Highlights of Fortune’s Fast and Furious Detailed Report

Fortune Magazine published its very in-depth report on the Fast and Furious scandal and the details put a very different complexion on the program and how it has been played out in the media.  The article is long and deserves the time of anyone interested in the debate but there are some noteworthy things that certainly should be brought to the attention of all.

The first factor that should be addressed about this debate is the political party attacking the Obama administration at the moment over this program is the same party that would be attacking the administration if they had taken a different strategy on guns and began calling for stricter laws or taking guns away from any law-abiding citizen.  This is, in reality, one of the only other ways to attack this problem and if that path had been chosen, the NRA would have posited a war had begun on guns and everyone was going to lose their weapons no matter who they were.  The author sums this point up nicely:

But the ultimate irony is this: Republicans who support the National Rifle Association and its attempts to weaken gun laws are lambasting ATF agents for not seizing enough weapons—ones that, in this case, prosecutors deemed to be legal.

So a choice was made considering the environment the ATF had to deal with, part of which is, in Arizona:

Customers can legally buy as many weapons as they want in Arizona as long as they’re 18 or older and pass a criminal background check. There are no waiting periods and no need for permits, and buyers are allowed to resell the guns.

So first off, anyone can buy as many weapons as they have the funds for and then legally resell them with no repercussions.  Clearly, if you are law enforcement trying to stop guns from getting into the hands of the drug cartels of Mexico, this is a colossal problem.  And asking the federal government, with lawmakers so loyal to the NRA and ardent fighters for no restrictions on weapons purchases, to change the law is out of the question.

Another important point is the misconception of how big this program was and how the people at the top of the government should have known better.  We love to believe every one of these types of decisions could be tracked straight back to a certain politician’s signature or comments but clearly that is not the situation here.  The reality of the operation in Arizona:

They were seven agents pursuing more than a dozen cases, of which Fast and Furious was just one.

The key problem pointed out in this article was not the ATF or necessarily their tactics but the wall these agents hit when they tried to go up the food chain of law enforcement to prosecute.  They had plenty of evidence but were blocked because of the reaction attorney’s had toward the lax gun laws in Arizona.

“[P]urchasing multiple long guns in Arizona is lawful,” Patrick Cunningham, the U.S. Attorney’s then–criminal chief in Arizona would later write. “Transferring them to another is lawful and even sale or barter of the guns to another is lawful unless the United States can prove by clear and convincing evidence that the firearm is intended to be used to commit a crime.”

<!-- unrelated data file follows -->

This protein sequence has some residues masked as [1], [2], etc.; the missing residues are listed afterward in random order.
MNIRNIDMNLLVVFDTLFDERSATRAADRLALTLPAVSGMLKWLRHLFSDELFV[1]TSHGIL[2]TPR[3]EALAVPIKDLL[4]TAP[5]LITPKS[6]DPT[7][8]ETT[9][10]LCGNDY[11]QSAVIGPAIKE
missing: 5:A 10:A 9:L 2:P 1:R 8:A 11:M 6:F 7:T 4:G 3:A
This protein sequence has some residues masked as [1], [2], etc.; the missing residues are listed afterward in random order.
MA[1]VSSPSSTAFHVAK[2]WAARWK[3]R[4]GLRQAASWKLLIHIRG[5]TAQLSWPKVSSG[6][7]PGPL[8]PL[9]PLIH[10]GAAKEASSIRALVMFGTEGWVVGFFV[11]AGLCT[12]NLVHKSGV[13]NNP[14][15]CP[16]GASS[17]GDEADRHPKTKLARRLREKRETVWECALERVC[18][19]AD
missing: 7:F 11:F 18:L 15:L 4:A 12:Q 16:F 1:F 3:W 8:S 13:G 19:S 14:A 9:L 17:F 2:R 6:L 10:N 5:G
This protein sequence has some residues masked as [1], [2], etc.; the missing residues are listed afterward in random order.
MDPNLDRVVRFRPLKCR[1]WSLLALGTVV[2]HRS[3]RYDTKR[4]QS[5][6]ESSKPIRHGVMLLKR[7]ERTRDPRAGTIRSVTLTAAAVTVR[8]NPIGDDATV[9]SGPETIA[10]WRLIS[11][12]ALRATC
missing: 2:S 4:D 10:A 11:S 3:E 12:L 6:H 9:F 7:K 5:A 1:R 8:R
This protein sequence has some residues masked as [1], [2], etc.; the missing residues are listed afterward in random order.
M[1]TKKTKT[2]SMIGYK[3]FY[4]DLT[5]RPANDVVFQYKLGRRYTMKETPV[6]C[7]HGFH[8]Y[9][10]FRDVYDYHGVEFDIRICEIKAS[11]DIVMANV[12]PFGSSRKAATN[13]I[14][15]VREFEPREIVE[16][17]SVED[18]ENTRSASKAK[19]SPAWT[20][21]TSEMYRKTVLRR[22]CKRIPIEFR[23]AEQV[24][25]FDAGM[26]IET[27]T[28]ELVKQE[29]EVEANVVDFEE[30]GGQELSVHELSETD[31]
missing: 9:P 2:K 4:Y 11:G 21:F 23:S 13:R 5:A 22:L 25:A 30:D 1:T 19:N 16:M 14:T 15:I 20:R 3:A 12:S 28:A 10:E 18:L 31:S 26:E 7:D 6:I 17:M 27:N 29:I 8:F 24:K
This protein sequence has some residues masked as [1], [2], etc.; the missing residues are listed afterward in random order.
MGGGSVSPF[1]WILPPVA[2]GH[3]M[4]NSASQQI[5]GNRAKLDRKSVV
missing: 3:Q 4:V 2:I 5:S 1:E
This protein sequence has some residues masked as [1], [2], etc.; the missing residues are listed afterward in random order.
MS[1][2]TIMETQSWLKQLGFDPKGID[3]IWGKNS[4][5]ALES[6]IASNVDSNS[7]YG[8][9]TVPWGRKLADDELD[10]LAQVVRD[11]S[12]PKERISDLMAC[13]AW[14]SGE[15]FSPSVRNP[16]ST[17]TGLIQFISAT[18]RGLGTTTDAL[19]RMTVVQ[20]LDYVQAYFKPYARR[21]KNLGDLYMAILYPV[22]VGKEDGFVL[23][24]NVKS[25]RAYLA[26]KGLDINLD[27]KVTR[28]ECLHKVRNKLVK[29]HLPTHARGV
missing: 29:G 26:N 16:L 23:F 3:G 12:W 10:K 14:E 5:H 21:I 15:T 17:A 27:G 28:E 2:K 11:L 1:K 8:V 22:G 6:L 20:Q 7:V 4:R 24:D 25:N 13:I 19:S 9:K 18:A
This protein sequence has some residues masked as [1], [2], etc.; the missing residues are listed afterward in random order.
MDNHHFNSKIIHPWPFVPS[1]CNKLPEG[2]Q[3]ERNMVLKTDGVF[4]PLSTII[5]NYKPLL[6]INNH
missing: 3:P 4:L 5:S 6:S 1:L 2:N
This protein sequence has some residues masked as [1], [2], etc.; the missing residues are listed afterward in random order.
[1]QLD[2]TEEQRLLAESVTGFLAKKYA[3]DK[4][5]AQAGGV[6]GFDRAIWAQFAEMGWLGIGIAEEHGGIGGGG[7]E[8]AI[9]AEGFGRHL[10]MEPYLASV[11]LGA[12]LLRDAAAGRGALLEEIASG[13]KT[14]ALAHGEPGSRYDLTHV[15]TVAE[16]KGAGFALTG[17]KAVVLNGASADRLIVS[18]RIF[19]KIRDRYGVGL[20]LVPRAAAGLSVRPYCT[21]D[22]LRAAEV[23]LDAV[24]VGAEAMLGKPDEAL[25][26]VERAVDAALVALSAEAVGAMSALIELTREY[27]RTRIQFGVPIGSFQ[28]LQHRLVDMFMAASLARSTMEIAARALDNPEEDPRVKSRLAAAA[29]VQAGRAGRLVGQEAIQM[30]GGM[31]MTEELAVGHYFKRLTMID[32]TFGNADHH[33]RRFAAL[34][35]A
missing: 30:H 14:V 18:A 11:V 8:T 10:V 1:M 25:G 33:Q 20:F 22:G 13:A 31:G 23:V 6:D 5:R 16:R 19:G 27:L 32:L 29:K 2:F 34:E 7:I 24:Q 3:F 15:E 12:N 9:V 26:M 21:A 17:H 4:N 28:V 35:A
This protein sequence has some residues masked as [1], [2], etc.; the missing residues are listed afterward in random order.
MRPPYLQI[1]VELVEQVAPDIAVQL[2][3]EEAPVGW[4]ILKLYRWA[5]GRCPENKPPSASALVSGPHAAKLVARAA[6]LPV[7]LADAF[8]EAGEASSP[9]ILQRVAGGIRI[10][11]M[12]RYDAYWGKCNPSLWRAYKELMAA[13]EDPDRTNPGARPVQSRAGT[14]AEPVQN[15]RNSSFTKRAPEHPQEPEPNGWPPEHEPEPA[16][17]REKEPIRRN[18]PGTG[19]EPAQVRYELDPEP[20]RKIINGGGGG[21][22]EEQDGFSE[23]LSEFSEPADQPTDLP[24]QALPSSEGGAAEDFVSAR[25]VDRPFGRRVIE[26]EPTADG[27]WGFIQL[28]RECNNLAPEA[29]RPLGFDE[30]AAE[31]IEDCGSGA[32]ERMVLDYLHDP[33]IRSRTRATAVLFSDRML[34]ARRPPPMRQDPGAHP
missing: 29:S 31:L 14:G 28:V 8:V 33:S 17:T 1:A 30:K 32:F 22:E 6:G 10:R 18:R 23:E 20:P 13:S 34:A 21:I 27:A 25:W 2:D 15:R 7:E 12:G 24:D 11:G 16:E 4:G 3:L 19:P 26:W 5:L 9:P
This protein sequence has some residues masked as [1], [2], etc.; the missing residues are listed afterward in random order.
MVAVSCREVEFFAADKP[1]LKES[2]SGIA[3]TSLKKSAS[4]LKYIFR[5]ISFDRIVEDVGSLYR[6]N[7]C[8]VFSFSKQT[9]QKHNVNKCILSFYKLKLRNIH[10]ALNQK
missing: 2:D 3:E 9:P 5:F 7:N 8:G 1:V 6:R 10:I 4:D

Good luck with that.  I’m pretty sure simply stating “I didn’t know what the guy I sold the guns to was going to do with them” will get anyone off from any charges.  Any gun store owner can make the same claim.  I typically stay away from using single examples to draw a picture of a problem or solution but one given in this article is worth noting to show how tough it was for the ATF to go about prosecuting this gun trade:

After examining one suspect’s garbage, agents learned he was on food stamps yet had plunked down more than $300,000 for 476 firearms in six months. Voth asked if the ATF could arrest him for fraudulently accepting public assistance when he was spending such huge sums. Prosecutor Hurley said no.

The picture that the media has painted surrounding the Fast and Furious scandal is certainly not the reality of the situation.  There are some aspects of this debate we will just have to accept.  Was the result of this program awful?  Certainly.  Was it the fault of the ATF for not prosecuting the people they were tracking?  Doesn’t appear to be true.  Is this program and the problems associated with it more an effect of little to no gun laws and prosecutors unwilling to bring those cases because of the repercussions?  Absolutely.

More information regarding this situation will slowly make its way out with time but one thing is for sure now: this scandal has been much more political than what it seems and has been driven against a Democratic administration by an alleged “liberal” media.  I fail to see why such a friendly media would do that to a supposed friend and, of course, this politically driven scandal over Fast and Furious ignores the bigger story of this whole situation.

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